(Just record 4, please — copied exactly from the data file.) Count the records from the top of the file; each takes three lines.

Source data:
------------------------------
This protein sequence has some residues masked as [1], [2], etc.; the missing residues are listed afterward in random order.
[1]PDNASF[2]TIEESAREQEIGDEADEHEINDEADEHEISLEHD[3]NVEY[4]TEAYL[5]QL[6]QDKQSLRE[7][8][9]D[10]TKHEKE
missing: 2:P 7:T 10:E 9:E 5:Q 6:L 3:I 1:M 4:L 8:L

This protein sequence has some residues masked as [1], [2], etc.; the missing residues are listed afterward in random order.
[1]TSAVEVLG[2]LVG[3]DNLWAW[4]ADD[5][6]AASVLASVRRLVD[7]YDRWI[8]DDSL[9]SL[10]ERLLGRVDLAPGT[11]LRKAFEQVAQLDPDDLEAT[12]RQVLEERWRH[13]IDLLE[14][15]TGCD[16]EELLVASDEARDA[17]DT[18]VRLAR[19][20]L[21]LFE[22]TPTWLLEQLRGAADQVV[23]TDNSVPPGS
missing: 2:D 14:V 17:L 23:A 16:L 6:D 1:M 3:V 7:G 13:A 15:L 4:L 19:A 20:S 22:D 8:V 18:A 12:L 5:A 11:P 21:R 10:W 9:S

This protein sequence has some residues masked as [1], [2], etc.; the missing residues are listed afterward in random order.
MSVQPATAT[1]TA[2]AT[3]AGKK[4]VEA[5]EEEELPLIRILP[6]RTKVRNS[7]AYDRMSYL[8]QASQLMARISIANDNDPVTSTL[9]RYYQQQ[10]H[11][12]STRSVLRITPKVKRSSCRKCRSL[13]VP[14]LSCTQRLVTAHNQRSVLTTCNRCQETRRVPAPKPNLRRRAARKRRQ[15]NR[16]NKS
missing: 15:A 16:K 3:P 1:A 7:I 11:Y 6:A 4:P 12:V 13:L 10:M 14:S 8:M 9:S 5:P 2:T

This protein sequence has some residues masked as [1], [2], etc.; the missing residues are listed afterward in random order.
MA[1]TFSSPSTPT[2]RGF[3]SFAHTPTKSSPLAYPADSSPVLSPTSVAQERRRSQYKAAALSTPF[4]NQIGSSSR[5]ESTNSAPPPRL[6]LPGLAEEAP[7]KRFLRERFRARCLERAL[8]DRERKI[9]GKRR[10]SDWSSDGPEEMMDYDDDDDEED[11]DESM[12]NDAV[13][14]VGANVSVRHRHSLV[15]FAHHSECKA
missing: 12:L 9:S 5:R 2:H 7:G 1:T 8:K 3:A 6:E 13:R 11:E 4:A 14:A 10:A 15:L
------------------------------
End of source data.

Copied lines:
This protein sequence has some residues masked as [1], [2], etc.; the missing residues are listed afterward in random order.
MA[1]TFSSPSTPT[2]RGF[3]SFAHTPTKSSPLAYPADSSPVLSPTSVAQERRRSQYKAAALSTPF[4]NQIGSSSR[5]ESTNSAPPPRL[6]LPGLAEEAP[7]KRFLRERFRARCLERAL[8]DRERKI[9]GKRR[10]SDWSSDGPEEMMDYDDDDDEED[11]DESM[12]NDAV[13][14]VGANVSVRHRHSLV[15]FAHHSECKA
missing: 12:L 9:S 5:R 2:H 7:G 1:T 8:K 3:A 6:E 13:R 11:E 4:A 14:A 10:A 15:L